13 F.3d 408
James Herman WHITE, Plaintiff-Appellant,
Earl WAID, Defendant-Appellee.
United States Court of Appeals, Tenth Circuit.
Nov. 23, 1993.
NOTICE: Although citation of unpublished opinions remains unfavored, unpublished opinions may now be cited if the opinion has persuasive value on a material issue, and a copy is attached to the citing document or, if cited in oral argument, copies are furnished to the Court and all parties. See General Order of November 29, 1993, suspending 10th Cir. Rule 36.3 until December 31, 1995, or further order.
Before SEYMOUR, ANDERSON, and EBEL, Circuit Judges.
ORDER AND JUDGMENT1
After examining the briefs and appellate record, this panel has determined unanimously that oral argument would not materially assist the determination of this appeal. See Fed. R.App. P. 34(a); 10th Cir. R. 34.1.9. Therefore, the case is ordered submitted without oral argument.2
Plaintiff-Appellant, James White, appeals from a district court order denying his 28 U.S.C. 2254 petition. He filed the petition in order to challenge his impending extradition from New Mexico to Ohio.
White was arrested in Albuquerque, New Mexico on May 25, 1992 after the Albuquerque police learned from the National Crime Information Center that the State of Ohio had issued a warrant for his arrest stemming from alleged sexual assaults and kidnapping in Ohio. The New Mexico district court found that there was probable cause for his arrest on July 24, 1992. White filed a state habeas corpus action in the New Mexico district court, alleging that he was not a fugitive, that the Ohio warrants were not in order, that the Albuquerque police unlawfully arrested him at his home without a warrant or exigent circumstances, that the arresting police officer lacked probable cause, and that he was not brought before a judge within a reasonable time after his arrest. After an evidentiary hearing, the state district judge denied the state habeas corpus petition and found that White had been arrested pursuant to a valid warrant and that he was a fugitive. White filed for and was denied a writ of certiorari in the New Mexico Supreme Court.
On November 24, 1992, White filed a 28 U.S.C. 2254 petition with the United States District Court for the District of New Mexico. White claimed that his custody for extradition violated Fourth, Fifth, and Fourteenth Amendment rights, that he was not a fugitive, and that the extradition documents were not in order. On December 4, 1992, the district court denied White's 2254 petition and held that an evidentiary hearing was unnecessary. The district court correctly noted that federal judicial review of extradition matters under 2254 is limited to whether:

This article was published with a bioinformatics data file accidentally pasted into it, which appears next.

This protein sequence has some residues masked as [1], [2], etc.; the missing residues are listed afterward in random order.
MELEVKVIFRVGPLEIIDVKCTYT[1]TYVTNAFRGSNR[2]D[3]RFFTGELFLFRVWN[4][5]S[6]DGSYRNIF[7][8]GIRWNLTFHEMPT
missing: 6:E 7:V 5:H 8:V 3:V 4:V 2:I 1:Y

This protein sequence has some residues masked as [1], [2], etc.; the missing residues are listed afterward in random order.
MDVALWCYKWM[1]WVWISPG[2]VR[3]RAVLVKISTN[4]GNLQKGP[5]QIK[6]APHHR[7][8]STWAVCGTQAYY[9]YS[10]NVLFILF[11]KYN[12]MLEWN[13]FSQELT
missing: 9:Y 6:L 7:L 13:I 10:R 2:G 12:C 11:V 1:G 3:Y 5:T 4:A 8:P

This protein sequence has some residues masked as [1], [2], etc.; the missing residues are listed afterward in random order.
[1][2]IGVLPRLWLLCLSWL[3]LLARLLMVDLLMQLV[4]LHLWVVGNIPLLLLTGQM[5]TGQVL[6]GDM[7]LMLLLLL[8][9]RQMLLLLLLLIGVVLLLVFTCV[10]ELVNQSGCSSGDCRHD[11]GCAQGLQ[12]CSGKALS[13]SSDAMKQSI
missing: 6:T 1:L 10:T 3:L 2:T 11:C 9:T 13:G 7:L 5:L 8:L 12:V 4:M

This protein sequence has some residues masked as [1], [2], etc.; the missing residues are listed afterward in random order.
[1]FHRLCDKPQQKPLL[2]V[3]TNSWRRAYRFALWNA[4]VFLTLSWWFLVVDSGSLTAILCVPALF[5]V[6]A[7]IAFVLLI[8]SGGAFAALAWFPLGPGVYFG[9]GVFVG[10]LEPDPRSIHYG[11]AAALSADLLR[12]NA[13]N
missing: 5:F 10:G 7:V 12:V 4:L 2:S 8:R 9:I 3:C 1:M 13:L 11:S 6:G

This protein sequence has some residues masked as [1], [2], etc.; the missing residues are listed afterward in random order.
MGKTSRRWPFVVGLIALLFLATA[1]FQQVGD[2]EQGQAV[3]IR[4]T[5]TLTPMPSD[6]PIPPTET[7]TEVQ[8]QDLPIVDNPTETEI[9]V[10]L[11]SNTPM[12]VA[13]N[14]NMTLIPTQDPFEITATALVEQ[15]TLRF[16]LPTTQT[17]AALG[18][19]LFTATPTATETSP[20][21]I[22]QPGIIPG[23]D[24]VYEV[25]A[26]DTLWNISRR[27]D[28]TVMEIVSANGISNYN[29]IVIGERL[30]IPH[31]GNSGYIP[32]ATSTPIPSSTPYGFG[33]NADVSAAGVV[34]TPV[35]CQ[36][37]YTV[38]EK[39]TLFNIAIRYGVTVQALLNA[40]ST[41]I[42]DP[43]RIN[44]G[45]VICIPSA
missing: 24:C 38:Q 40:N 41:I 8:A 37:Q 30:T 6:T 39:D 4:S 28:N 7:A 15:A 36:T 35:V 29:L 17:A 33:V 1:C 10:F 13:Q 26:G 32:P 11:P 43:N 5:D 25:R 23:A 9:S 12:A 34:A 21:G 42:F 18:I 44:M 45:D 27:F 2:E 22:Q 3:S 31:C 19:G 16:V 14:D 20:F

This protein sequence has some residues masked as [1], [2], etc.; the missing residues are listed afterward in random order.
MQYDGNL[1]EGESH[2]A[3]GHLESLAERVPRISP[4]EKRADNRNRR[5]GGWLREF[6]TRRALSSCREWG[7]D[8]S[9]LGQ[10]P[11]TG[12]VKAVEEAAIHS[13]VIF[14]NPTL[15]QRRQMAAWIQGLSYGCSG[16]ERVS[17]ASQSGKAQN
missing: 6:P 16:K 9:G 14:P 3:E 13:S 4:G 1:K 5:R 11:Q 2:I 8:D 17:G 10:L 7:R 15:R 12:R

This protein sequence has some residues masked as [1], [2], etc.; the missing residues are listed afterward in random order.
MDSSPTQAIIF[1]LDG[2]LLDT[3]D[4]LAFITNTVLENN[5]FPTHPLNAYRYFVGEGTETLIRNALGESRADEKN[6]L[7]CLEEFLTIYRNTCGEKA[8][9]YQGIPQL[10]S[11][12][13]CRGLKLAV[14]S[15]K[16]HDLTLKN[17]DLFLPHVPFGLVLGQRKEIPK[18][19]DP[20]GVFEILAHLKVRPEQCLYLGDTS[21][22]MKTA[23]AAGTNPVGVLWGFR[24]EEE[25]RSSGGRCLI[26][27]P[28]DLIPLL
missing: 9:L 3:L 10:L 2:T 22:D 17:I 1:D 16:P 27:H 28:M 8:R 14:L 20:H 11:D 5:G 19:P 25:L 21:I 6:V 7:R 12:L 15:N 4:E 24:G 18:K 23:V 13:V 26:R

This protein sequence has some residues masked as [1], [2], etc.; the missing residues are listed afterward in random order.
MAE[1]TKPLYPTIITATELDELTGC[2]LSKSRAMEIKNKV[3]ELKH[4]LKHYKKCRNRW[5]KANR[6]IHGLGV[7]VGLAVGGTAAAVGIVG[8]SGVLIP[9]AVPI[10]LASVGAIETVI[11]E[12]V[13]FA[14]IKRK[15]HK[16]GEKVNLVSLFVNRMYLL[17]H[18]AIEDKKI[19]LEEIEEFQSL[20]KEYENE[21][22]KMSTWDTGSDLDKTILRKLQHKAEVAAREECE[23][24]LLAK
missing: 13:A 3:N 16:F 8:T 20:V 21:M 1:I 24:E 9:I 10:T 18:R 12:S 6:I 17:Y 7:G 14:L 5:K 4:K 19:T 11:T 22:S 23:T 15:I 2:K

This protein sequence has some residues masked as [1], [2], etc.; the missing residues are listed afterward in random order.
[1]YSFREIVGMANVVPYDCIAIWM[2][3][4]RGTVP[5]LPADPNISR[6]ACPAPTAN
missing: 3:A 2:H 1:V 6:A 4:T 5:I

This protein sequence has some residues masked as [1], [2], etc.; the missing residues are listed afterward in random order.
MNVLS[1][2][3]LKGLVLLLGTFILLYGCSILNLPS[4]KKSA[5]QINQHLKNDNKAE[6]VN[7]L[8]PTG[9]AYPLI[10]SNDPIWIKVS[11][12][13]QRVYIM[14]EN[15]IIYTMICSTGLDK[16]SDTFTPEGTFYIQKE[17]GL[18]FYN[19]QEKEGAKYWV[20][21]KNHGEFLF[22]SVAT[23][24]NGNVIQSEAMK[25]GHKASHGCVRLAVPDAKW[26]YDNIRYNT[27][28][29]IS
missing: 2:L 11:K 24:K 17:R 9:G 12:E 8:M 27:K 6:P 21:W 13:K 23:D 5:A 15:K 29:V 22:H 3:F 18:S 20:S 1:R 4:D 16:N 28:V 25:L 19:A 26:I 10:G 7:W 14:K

1) the extradition documents are facially in order, 2) the petitioner demanded is charged with a crime, 3) the petitioner is the person named in the extradition request, and 4) the petitioner demanded is a fugitive from justice.
Gee v. Kansas, 912 F.2d 414, 416 (10th Cir.1990). After noting the presumptive validity of the state court's determination that the extradition was valid, the district court held that White failed to show that there were any irregularities in the state extradition proceedings.
In this appeal, White claims: 1) that his warrantless arrest violated the Fourth and Fourteenth Amendments; 2) that he was denied the same rights by delays in judicial determination of probable cause after arrest; 3) that the New Mexico statutes are unconstitutionally vague regarding how long a fugitive can be held before warrants are issued by the demanding state; and 4) that the district court erred in holding that there was nothing in his 2254 motions that established a factual issue regarding the propriety of the extradition proceedings. The first three issues are not reviewable by a federal court in a 2254 challenge to custody in an extradition case. Gee, 912 F.2d at 416-17.
Further, White presents no persuasive reasons why the extradition orders were improper, and we thus affirm the district court's decision. White does mention in his briefs that he was not a fugitive because there were no charges pending against him when he left Ohio. However, this does not create a factual issue on his fugitive status.
A fugitive from justice is a person who is 1) suspected of or has been convicted of committing a crime, 2) sought by the jurisdiction so that the jurisdiction may subject the person to its criminal justice system, and 3) has left the jurisdiction and is found within the boundaries of another.
Id. at 418. There is no requirement that the alleged fugitive know that the demanding state is seeking him or her. White is a fugitive because he is suspected of a crime, is sought by Ohio for that crime, and has left Ohio's jurisdiction. Id.
We thus AFFIRM the order of the district court denying White's 2254 petition.
This order and judgment has no precedential value and shall not be cited, or used by any court within the Tenth Circuit, except for purposes of establishing the doctrines of the law of the case, res judicata, or collateral estoppel. 10th Cir. R. 36.3
We grant White's motion for a certificate of probable cause